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I Introduction

[page 1, §1]   
[] A capillary desaturation experiment measures the volume of fluid flowing out from a porous medium as a result of injecting a second fluid (immiscible with the first) at varying injection rates. [] Displacement of a nonwetting fluid by a wetting fluid is of great importance for hydrocarbon production processes[1, 2, 3].

[] Most capillary desaturation experiments are carried out in “discontinuous mode”. [] A discontinuous mode desaturation typically starts from a sample filled with nonwetting fluid and increases the injection rate of the wetting fluid in steps, i.e. with a step function protocol in time. [] It is called “discontinuous mode” because the configuration of the residual fluid is discontinuous in the sense of not connected from inlet to outlet. [] On the other hand in a “continuous mode” desaturation one starts always from a continuous initial configuration in which the resident fluid is hydraulically connected to the inlet and outlet. [] Rather than increasing the injection rate sequentially the sample is emptied, refilled and then injected at with a new (increased) rate. [] Experiments in continuous mode are more laborious and expensive than discontinuous mode experiments. [] Many experiments report a constant plateau saturation of the remaining resident fluid at small injection rates followed by a gradual decrease at higher injection rates, as seen for example in Figures 3-17, 3-18, 3-19, pp 70–73 of [3].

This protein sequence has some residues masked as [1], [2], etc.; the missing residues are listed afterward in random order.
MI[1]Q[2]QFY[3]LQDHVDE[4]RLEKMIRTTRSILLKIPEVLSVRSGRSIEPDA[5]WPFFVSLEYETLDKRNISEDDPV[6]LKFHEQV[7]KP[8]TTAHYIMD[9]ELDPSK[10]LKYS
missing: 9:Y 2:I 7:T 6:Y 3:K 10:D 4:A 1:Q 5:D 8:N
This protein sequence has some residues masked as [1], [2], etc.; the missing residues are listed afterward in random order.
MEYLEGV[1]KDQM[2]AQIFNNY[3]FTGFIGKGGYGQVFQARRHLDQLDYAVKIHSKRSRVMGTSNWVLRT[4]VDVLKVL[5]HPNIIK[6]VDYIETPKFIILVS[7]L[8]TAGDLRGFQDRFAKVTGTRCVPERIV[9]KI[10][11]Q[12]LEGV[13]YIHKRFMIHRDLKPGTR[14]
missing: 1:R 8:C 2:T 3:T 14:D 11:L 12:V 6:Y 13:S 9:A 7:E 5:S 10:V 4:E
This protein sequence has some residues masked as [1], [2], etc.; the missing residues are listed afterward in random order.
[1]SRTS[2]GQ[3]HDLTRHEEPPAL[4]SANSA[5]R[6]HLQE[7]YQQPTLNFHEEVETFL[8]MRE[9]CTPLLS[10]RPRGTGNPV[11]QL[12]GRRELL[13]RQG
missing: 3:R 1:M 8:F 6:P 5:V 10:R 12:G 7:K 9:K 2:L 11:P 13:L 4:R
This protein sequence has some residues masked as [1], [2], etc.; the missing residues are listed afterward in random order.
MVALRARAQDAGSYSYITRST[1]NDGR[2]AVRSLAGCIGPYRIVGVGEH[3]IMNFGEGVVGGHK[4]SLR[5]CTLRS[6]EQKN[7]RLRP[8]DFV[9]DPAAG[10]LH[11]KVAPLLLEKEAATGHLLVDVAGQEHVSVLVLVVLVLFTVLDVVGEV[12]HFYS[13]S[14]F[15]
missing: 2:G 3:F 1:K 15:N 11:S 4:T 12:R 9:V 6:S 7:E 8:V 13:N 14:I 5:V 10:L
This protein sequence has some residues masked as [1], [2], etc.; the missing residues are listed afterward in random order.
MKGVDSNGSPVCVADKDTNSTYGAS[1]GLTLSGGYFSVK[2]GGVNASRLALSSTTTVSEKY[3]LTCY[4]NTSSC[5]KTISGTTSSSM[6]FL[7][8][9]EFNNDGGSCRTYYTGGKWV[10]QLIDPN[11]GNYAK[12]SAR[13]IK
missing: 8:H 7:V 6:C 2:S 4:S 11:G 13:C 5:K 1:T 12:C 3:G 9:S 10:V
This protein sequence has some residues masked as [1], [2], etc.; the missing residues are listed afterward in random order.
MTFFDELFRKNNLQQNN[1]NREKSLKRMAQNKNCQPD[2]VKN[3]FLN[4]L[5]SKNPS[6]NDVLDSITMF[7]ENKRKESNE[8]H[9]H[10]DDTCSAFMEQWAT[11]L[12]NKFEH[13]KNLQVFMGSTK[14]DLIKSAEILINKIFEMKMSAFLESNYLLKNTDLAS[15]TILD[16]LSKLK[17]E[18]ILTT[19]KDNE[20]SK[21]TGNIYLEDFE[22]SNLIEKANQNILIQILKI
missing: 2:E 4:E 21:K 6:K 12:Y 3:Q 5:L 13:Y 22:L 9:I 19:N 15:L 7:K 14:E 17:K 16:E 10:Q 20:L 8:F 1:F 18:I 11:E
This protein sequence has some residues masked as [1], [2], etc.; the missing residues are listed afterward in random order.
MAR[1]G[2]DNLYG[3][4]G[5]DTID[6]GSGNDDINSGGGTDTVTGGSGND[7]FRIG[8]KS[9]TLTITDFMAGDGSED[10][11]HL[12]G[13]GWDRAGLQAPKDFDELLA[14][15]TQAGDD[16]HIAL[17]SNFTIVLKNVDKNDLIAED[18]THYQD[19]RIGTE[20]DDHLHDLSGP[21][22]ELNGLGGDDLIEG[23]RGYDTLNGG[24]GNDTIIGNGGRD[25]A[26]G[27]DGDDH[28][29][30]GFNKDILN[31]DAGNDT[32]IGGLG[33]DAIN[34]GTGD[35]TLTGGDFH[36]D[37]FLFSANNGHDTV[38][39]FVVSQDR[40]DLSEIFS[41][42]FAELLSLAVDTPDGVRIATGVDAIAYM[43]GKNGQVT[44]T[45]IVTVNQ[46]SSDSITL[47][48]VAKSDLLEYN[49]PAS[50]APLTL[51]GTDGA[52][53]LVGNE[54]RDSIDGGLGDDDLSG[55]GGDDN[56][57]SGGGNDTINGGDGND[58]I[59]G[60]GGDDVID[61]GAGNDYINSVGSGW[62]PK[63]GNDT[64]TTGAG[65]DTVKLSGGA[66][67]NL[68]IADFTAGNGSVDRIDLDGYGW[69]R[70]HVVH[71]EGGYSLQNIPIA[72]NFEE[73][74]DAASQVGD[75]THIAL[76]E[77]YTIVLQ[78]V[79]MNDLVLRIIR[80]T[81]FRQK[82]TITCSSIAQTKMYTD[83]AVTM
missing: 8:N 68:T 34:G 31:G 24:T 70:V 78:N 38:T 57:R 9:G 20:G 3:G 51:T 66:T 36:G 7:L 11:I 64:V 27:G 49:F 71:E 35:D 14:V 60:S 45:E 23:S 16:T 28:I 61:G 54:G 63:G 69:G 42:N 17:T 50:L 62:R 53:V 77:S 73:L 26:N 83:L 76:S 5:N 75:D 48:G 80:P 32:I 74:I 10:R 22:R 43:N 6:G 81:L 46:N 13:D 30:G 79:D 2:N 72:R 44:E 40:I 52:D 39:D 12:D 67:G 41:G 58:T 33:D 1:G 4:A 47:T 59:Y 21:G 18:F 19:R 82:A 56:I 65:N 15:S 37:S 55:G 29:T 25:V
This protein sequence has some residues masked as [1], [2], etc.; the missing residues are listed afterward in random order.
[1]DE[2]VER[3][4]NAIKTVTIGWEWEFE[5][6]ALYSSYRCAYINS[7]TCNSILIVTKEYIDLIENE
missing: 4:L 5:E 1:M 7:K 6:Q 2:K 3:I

[] Dimensionless (or scaling) groups are algebraic combinations of the constitutive parameters from the mathematical model. [] Examples, such as the Reynolds or Peclet number, arise in many fields of physical science. [] In capillary desaturation experiments the results are commonly given in terms of the capillary number, which quantifies the ratio of viscous to capillary forces.